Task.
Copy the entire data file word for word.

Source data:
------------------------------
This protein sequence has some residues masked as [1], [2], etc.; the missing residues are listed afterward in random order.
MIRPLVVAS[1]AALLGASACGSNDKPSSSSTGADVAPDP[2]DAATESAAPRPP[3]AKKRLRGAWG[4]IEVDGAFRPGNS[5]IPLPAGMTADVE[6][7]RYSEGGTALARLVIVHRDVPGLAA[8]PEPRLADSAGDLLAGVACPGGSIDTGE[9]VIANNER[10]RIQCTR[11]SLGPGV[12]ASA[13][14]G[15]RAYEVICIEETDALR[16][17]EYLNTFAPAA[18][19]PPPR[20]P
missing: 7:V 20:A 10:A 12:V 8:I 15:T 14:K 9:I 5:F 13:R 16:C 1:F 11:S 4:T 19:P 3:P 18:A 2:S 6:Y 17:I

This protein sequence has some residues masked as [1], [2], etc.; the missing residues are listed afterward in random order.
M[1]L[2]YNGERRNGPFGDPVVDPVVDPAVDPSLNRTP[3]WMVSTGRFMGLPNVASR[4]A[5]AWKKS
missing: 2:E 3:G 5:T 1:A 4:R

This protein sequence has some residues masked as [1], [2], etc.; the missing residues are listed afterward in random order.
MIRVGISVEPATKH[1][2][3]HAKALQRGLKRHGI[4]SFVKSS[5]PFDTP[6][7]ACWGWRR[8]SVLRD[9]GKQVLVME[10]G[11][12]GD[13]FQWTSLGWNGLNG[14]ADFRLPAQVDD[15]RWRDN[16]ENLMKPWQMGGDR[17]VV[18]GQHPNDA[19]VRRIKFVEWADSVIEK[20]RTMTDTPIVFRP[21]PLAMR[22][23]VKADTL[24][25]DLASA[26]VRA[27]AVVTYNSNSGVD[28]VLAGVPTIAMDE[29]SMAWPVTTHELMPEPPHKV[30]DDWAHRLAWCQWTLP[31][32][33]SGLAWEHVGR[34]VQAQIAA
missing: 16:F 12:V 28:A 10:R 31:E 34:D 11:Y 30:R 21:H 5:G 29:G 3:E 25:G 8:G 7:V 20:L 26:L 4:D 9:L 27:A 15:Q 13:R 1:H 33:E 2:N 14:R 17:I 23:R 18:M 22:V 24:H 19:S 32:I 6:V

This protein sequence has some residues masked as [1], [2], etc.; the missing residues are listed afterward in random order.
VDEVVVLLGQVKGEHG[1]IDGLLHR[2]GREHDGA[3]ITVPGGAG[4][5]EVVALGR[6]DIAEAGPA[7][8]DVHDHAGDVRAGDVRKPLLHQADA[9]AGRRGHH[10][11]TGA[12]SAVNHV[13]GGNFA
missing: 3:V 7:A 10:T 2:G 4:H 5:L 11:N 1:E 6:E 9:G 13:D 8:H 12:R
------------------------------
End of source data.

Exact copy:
This protein sequence has some residues masked as [1], [2], etc.; the missing residues are listed afterward in random order.
MIRPLVVAS[1]AALLGASACGSNDKPSSSSTGADVAPDP[2]DAATESAAPRPP[3]AKKRLRGAWG[4]IEVDGAFRPGNS[5]IPLPAGMTADVE[6][7]RYSEGGTALARLVIVHRDVPGLAA[8]PEPRLADSAGDLLAGVACPGGSIDTGE[9]VIANNER[10]RIQCTR[11]SLGPGV[12]ASA[13][14]G[15]RAYEVICIEETDALR[16][17]EYLNTFAPAA[18][19]PPPR[20]P
missing: 7:V 20:A 10:A 12:V 8:I 15:T 14:K 9:I 5:F 13:R 16:C 1:F 11:S 4:T 19:P 3:P 18:A 2:S 6:Y 17:I

This protein sequence has some residues masked as [1], [2], etc.; the missing residues are listed afterward in random order.
M[1]L[2]YNGERRNGPFGDPVVDPVVDPAVDPSLNRTP[3]WMVSTGRFMGLPNVASR[4]A[5]AWKKS
missing: 2:E 3:G 5:T 1:A 4:R

This protein sequence has some residues masked as [1], [2], etc.; the missing residues are listed afterward in random order.
MIRVGISVEPATKH[1][2][3]HAKALQRGLKRHGI[4]SFVKSS[5]PFDTP[6][7]ACWGWRR[8]SVLRD[9]GKQVLVME[10]G[11][12]GD[13]FQWTSLGWNGLNG[14]ADFRLPAQVDD[15]RWRDN[16]ENLMKPWQMGGDR[17]VV[18]GQHPNDA[19]VRRIKFVEWADSVIEK[20]RTMTDTPIVFRP[21]PLAMR[22][23]VKADTL[24][25]DLASA[26]VRA[27]AVVTYNSNSGVD[28]VLAGVPTIAMDE[29]SMAWPVTTHELMPEPPHKV[30]DDWAHRLAWCQWTLP[31][32][33]SGLAWEHVGR[34]VQAQIAA
missing: 16:F 12:V 28:A 10:R 31:E 34:D 11:Y 30:R 21:H 5:G 29:G 3:E 25:G 8:G 7:V 20:L 26:L 4:D 9:L 27:A 15:Q 13:R 1:H 33:E 2:N 14:R 17:I 23:R 18:M 22:V 24:H 19:S 32:I 6:V

This protein sequence has some residues masked as [1], [2], etc.; the missing residues are listed afterward in random order.
VDEVVVLLGQVKGEHG[1]IDGLLHR[2]GREHDGA[3]ITVPGGAG[4][5]EVVALGR[6]DIAEAGPA[7][8]DVHDHAGDVRAGDVRKPLLHQADA[9]AGRRGHH[10][11]TGA[12]SAVNHV[13]GGNFA
missing: 3:V 7:A 10:T 2:G 4:H 5:L 11:N 1:E 6:E 9:G 13:D 8:H 12:R